with their acquisition of Nicira (Cisco's nightmare). What is Lenovo using for interconnect switching? Are they planning to roll this out in the West, or purely a China and surrounding area play?
First, Oracle did not say that HP said Itanium was dead. They said that Intel executives told them that Itanic was nearing end of life, to no one's surprise.
Second, there is not a "contract" so much as an enforceable promise, which is what promissory estoppel means. Even though there was no contract, because HP had foolish relied on Oracle for so many years and Oracle had foolishly written in the Hurd PR and other statements that they would support HP. The judge decided that Oracle needed to support Itanic. In other words, if you told someone you would sell them your house and that person went out and sold their house, but then you decided that you did not want to sell your house, after that person had relied on your promise to their detriment, a court might enforce the promise to sell. That is promissory estoppel. It doesn't mean you signed the contract.... As I mentioned, we are in round one of at least three rounds, so this single judge's ruling will not be the end of the story.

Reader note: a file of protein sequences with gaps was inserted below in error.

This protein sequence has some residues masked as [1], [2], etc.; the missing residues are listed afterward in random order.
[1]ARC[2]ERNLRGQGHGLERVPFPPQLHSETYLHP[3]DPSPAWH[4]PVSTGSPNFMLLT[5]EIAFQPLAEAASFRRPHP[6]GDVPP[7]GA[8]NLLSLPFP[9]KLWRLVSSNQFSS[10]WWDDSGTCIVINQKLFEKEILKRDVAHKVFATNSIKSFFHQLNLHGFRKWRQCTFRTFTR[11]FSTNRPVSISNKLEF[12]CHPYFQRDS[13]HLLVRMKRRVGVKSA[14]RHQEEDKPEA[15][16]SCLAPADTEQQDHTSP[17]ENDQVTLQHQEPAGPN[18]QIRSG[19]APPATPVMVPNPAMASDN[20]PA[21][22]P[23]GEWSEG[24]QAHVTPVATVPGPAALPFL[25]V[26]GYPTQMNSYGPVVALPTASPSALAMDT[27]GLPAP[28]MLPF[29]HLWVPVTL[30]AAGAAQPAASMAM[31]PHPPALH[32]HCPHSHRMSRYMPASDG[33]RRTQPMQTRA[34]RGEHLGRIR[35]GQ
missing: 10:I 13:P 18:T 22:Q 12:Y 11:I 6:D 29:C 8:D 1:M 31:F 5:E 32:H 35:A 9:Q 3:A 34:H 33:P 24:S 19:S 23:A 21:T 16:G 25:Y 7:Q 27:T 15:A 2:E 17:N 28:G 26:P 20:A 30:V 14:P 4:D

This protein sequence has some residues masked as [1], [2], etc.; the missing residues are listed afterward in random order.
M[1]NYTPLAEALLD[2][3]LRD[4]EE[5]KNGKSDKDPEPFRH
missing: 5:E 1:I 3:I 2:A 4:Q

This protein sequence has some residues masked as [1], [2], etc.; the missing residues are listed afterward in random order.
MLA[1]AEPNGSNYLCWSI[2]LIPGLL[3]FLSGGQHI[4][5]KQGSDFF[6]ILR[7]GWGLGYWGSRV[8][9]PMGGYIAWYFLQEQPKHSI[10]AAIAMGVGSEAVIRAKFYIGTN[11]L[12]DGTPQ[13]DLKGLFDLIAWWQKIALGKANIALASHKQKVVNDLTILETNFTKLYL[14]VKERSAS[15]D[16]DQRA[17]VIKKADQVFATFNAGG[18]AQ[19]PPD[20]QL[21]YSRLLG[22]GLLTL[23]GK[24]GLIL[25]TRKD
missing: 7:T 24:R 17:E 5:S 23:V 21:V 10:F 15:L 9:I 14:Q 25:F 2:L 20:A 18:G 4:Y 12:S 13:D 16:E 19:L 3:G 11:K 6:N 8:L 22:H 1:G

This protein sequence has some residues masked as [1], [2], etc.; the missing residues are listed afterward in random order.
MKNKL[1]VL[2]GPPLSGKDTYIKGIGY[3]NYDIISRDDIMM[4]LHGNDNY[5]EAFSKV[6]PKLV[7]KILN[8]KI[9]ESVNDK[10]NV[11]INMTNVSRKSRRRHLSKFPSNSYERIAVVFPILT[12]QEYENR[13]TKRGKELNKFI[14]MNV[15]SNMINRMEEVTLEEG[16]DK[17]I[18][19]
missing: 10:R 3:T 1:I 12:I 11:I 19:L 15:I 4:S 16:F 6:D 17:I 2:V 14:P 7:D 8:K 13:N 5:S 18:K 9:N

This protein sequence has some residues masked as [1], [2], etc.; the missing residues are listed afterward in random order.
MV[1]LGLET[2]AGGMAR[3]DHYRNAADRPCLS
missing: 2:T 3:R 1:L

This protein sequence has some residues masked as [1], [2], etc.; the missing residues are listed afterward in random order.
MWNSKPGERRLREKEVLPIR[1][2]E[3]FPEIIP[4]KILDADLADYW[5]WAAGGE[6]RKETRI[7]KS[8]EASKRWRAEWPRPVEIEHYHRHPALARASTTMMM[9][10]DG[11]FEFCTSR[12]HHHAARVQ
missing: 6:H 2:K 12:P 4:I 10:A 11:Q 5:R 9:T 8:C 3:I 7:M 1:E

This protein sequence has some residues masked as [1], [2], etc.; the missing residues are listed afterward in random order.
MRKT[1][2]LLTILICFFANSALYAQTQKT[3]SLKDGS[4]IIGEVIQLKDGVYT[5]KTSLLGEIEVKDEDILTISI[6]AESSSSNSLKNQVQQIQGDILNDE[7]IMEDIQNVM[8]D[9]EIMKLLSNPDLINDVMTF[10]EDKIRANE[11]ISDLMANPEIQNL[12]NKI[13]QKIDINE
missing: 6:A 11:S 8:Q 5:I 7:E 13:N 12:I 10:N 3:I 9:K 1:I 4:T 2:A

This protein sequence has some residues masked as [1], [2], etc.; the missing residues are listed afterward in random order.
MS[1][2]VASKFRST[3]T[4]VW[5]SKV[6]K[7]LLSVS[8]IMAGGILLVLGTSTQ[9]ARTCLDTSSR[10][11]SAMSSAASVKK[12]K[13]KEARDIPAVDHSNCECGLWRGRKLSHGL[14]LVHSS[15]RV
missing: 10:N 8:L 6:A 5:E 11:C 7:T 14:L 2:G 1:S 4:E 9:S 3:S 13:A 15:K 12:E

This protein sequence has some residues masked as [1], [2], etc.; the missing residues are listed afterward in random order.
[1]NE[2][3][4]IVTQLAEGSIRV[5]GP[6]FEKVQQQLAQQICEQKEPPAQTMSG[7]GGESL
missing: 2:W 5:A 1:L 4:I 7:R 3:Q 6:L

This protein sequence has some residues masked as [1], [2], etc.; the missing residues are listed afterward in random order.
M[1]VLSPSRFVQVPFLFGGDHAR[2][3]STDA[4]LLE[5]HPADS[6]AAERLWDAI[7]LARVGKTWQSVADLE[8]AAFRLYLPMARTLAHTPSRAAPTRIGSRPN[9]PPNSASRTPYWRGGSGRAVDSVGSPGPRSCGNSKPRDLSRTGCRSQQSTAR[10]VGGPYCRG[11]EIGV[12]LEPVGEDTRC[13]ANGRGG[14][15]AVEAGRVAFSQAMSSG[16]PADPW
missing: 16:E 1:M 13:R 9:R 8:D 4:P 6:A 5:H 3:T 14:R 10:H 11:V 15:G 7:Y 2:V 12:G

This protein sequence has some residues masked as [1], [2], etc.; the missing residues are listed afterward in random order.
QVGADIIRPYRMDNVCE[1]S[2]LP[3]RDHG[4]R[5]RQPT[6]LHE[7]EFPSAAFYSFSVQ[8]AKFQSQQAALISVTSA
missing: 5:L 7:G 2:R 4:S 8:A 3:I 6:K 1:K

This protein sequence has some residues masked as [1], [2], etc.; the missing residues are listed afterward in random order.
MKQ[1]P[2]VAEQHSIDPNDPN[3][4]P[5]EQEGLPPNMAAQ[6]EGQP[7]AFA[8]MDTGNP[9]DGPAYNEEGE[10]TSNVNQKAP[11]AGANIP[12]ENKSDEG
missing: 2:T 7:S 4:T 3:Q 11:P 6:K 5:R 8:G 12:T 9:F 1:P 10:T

If you promise to bring them hundreds of millions or billions in return through your software's availability on their servers, I think they would do it in a heartbeat. HP has received a return on investment many, many fold the cost of any test servers they provided to HP. The HP - Oracle partnership, at this point in time, benefits HP much more than it benefits Oracle... obviously, otherwise there wouldn't be a lawsuit.
"OK, since you bring it up, now you can also admit that you were also wrong in that Oracle very obviously has a contract with hp that is different to the relationship between hp and M$, RH, etc, etc. Hey, I don't care how many times you want to admit you're wrong, but every time you post some more bumph you'd best check it first, otherwise I'll have to point out your incorrectness again, and again, and again"
Very gracious as usual. Oracle and HP did not have a formal contract. This judge has ruled that they did have a contract through promissory estoppel. Courtesy of Wikipedia, "The doctrine of promissory estoppel prevents one party from withdrawing a promise made to a second party if the latter has reasonably relied on that promise." MS and RH also did not have formal contracts with HP, but, if it was the case for Oracle, HP could make the argument that they reasonably relied on Microsoft and RH's statements regarding Itanium support and when they withdrew support HP was harmed.